Jun. 10th, 2017

bigmacbear: Me in a leather jacket and Hockey Night in Canada ball cap, on a ferry with Puget Sound in background (Default)
Woke up around 8:30 and let the alarm go off this time. Gary had been up late (4 AM, he told me later) so I let him sleep while I showered and dressed for staying in the hotel and doing laundry (in tank top and shorts). However, despite the lack of sleep, Gary had other plans for the morning: a trip to Rideau Hall, the official residence of the Governor-General. So we went downstairs for breakfast, back upstairs so I could change into jeans and a T-shirt (as it happened, I needn't have bothered) and plot a route by bus.

We caught the 5 bus to Rideau Centre and the 9 through ByWard Market to a block away from the pedestrian gate of Rideau Hall. We walked around the grounds a bit and noticed a big bearish dude with dark hair and beard, in a grey T-shirt and shorts, with lots of ink on the exposed parts of his arms, legs and even his neck. He was accompanied by his wife, and the four of us spent some time viewing the rose garden, commemorative tree plantings, and the cricket game going on at the nearby pitch. We got tickets for the 11:30 tour and found that illustrated bear and his wife would be joining us, along with two tall young dudes in tank tops and shorts.

After our tour guide, Sarah, escorted us through security, she showed us the entrance hall full of pictures of the Canadian Governors-General (1952-present), then the Tent Room with pink and white candy-striped cloth padding on the walls simulating the tent which used to roll up into the ceiling. The Tent Room has portraits of the British Governors-General (prior to 1952), including Earl Grey who created the Grey Cup, who was the grandson of the Earl Grey who created the tea that bears his name. From there we visited the Long Gallery, with blue Chinese patterned carpets, comfy furniture, and Glenn Gould's piano. Gould was offered the Order of Canada but declined it, believing he was too young and too early in his career to accept the honor. Sadly, he died young and never did receive the honor, which cannot be awarded posthumously. He bequeathed the piano to Rideau Hall on the condition it be kept tuned, which they are most happy to do. The current Governor-General's grandchildren have been known to do cartwheels in the Long Gallery (presumably after some of the furniture is moved aside). Next were the two chambers which were part of the original Hall, the second of which is the Canadian Room full of art, furniture and books created by Canadians. One of the paintings is by Emily Carr whose statue (complete with dog and monkey) we saw in Victoria. Finally we visited the ballroom with its curious Artists' Nook, with a harp (not kept tuned), a sculpted bust, and two stained-glass windows. This led us back to the reception hall and we exited the building the same way we had come in.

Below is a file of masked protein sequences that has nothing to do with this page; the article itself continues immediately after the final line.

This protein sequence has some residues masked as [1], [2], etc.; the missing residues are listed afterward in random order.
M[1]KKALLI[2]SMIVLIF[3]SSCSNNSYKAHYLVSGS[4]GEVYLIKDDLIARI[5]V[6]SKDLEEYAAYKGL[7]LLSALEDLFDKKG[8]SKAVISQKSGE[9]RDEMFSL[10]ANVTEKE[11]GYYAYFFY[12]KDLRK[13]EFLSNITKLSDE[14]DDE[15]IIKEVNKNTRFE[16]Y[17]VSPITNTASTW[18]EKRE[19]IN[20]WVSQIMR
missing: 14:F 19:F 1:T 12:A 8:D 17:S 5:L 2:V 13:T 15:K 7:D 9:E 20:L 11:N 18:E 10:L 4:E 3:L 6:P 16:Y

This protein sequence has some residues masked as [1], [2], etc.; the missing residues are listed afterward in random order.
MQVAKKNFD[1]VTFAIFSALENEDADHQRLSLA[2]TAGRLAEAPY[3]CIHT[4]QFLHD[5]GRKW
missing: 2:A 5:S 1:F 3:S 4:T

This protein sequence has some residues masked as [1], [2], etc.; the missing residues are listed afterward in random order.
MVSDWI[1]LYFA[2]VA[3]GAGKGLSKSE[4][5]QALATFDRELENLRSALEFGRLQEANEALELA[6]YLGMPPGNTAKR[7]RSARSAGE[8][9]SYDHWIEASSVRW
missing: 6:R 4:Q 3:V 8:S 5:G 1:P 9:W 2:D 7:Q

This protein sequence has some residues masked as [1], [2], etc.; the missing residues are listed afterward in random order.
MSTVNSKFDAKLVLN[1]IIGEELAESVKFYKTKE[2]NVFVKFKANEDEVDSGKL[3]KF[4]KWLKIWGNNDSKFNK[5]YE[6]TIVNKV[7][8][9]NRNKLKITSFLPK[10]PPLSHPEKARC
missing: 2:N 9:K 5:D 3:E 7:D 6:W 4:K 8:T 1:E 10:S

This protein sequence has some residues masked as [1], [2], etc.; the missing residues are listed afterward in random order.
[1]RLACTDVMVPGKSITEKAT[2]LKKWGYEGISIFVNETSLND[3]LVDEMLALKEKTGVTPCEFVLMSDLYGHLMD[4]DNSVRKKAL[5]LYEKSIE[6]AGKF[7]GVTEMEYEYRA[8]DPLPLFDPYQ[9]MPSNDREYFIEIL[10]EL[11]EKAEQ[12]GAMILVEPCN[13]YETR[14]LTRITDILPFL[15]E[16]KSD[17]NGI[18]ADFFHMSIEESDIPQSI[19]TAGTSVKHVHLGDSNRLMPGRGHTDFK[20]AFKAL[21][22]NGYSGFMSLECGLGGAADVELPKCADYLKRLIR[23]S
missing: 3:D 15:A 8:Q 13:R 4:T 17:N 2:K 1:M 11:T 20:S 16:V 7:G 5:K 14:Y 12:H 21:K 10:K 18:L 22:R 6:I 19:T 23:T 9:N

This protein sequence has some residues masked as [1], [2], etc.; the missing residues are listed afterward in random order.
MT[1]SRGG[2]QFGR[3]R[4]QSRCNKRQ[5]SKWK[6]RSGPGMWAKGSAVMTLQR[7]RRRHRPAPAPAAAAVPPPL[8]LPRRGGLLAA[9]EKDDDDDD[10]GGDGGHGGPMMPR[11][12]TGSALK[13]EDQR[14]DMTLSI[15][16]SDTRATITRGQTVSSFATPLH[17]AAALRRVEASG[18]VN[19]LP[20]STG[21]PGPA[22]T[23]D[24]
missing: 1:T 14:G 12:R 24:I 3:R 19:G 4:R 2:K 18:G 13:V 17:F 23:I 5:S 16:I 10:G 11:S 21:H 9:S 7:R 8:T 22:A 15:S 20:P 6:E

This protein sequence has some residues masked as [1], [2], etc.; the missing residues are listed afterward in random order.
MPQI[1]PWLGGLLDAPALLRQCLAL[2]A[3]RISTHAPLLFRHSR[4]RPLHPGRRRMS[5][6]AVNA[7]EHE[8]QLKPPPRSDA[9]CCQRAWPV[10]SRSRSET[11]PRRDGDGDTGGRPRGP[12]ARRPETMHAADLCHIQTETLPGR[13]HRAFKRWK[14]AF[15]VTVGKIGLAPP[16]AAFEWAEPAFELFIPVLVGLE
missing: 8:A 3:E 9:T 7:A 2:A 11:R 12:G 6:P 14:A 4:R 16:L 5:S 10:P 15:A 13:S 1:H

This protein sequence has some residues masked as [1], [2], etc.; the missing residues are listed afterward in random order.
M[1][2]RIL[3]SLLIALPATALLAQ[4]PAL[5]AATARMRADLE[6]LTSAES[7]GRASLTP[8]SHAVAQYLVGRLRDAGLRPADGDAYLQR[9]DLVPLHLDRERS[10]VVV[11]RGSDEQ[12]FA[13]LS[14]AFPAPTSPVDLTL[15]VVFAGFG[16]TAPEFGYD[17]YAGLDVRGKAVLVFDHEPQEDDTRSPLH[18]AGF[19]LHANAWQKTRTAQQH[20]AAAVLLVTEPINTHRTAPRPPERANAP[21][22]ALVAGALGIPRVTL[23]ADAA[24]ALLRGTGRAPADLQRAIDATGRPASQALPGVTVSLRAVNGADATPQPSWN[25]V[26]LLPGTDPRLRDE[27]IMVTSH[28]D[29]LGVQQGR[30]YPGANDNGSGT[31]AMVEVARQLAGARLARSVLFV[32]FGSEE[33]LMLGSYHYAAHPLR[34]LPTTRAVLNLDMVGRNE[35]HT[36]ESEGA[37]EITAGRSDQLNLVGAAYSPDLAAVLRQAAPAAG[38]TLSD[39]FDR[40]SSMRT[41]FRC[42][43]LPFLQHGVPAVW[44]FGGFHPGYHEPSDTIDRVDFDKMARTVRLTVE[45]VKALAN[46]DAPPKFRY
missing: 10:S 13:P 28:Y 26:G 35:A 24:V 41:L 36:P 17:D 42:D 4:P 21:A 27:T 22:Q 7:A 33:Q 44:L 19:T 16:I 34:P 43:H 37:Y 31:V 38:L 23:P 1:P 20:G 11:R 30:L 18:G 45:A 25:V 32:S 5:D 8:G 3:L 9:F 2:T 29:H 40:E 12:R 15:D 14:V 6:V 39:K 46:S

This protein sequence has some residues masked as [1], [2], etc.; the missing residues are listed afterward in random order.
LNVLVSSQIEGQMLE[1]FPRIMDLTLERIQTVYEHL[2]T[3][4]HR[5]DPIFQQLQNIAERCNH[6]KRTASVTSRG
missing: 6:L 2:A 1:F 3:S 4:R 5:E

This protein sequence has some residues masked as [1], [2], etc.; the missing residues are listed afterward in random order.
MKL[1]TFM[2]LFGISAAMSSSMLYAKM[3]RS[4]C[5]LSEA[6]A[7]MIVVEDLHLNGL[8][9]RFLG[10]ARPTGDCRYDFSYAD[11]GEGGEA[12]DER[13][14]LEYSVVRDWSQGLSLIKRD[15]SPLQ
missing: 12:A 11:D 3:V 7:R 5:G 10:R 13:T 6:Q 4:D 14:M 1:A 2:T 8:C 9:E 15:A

We explored the grounds a bit more en route to the visitors centre in the Gardener's House. There was an amusing book on heraldry (Canada is the only Commonwealth country outside Great Britain with its own heraldic authority), a small replica of the Stanley Cup (Lord Stanley was also a Governor-General) and other displays. Eventually we returned to the pedestrian gate and the nearby corner to wait for the bus. An Asian family (adult daughter and aging parents) waited around the corner where there was some shade.

As we approached ByWard Market, an older fellow boarded the bus and asked how long I had been growing my beard. He then engaged a mother and two children in conversation. The mother didn't want to tell him her age, but one of the kids did it for her. When we arrived at Rideau Centre to change buses, this dude launched into a graphic description of two pigeons copulating on the sidewalk with the strong suggestion they should do that on the roof. Thankfully he didn't board the second bus with us.

We returned to the room briefly so I could change clothes again (back to the tank top and shorts) and stopped by MacLaren's on Elgin, attached to the hotel, for a late lunch. Gary had a club sandwich and Caesar salad and I had a French dip sandwich with curly fries. We sat by the one screen showing the Mets at Atlanta. After lunch we returned to the room once again so Gary could sleep and I could do laundry.

When the laundry was done, I changed again into a fresh polo shirt and slacks while Gary contacted Mike and arranged to meet him at the venue for the evening's concert by Tone Cluster, the First Baptist Church. As it happened, we ended up meeting a couple blocks away near City Hall where he'd parked. (There was a running joke that since the French for "city hall" is "hotel de ville", that someone might say "Oh, we're staying at the Hotel de Ville tonight.") The program was shared with the Nepean High School choir, whose director is big and tall. Met up with Gianluca at intermission and Gary introduced Mike to him. Show went well, especially the closing joint number where the adult basses gave the piece what may be lacking in a high-school choir alone. Gary and I had a nice chat with Dan as we waited for Gianluca to finish his production duties.

After the concert we walked to the nearby Duff's Diner for a late dinner. Mike and I ordered the huge smoked meat sandwich which is their specialty, and I was intrigued by the option on the menu to change from fries to a latke so I ordered that. Gary had veggie lasagna whih he found very good. For dessert we split an order of cheesecake 3 ways, During the meal we saw 3 big dudes on big motorcycles with the lead one blaring "Let It Go" from Frozen.

After dinner we walked to Mike's car so he could give Gary a box of family memorabilia to take home, and ended up having to walk down the ramp. Mike dropped us off at the hotel and we sat up and watched TV briefly before bed.

June 2017

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